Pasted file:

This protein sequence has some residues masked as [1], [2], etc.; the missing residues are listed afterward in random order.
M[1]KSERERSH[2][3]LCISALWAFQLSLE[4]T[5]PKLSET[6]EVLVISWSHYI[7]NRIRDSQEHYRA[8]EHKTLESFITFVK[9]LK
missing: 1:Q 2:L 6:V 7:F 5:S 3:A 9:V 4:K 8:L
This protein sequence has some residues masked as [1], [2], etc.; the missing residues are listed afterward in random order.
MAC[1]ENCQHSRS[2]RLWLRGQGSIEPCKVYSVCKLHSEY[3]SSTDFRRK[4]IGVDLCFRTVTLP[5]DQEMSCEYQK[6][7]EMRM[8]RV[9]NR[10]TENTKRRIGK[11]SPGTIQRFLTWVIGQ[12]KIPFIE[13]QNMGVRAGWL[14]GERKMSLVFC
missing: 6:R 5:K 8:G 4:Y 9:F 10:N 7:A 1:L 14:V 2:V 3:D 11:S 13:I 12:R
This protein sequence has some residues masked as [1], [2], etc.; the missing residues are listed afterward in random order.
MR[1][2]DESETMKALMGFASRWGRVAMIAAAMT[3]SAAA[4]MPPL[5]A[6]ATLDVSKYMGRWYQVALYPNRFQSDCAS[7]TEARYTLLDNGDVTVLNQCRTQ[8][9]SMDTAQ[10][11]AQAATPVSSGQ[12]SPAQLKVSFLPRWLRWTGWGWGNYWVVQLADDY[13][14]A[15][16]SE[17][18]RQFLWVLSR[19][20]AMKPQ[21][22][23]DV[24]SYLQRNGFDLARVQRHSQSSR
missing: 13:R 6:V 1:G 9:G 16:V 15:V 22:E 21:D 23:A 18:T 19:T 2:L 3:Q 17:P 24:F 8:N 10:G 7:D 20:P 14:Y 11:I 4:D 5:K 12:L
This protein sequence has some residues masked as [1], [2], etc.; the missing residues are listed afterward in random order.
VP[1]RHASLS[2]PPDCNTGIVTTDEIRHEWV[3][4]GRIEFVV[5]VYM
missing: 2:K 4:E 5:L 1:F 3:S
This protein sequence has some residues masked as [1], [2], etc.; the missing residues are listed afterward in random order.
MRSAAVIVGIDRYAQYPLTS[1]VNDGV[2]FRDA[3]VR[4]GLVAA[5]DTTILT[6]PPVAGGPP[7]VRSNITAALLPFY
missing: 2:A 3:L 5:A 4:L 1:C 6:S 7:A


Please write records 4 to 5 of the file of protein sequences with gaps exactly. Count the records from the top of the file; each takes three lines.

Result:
This protein sequence has some residues masked as [1], [2], etc.; the missing residues are listed afterward in random order.
VP[1]RHASLS[2]PPDCNTGIVTTDEIRHEWV[3][4]GRIEFVV[5]VYM
missing: 2:K 4:E 5:L 1:F 3:S
This protein sequence has some residues masked as [1], [2], etc.; the missing residues are listed afterward in random order.
MRSAAVIVGIDRYAQYPLTS[1]VNDGV[2]FRDA[3]VR[4]GLVAA[5]DTTILT[6]PPVAGGPP[7]VRSNITAALLPFY
missing: 2:A 3:L 5:A 4:L 1:C 6:S 7:A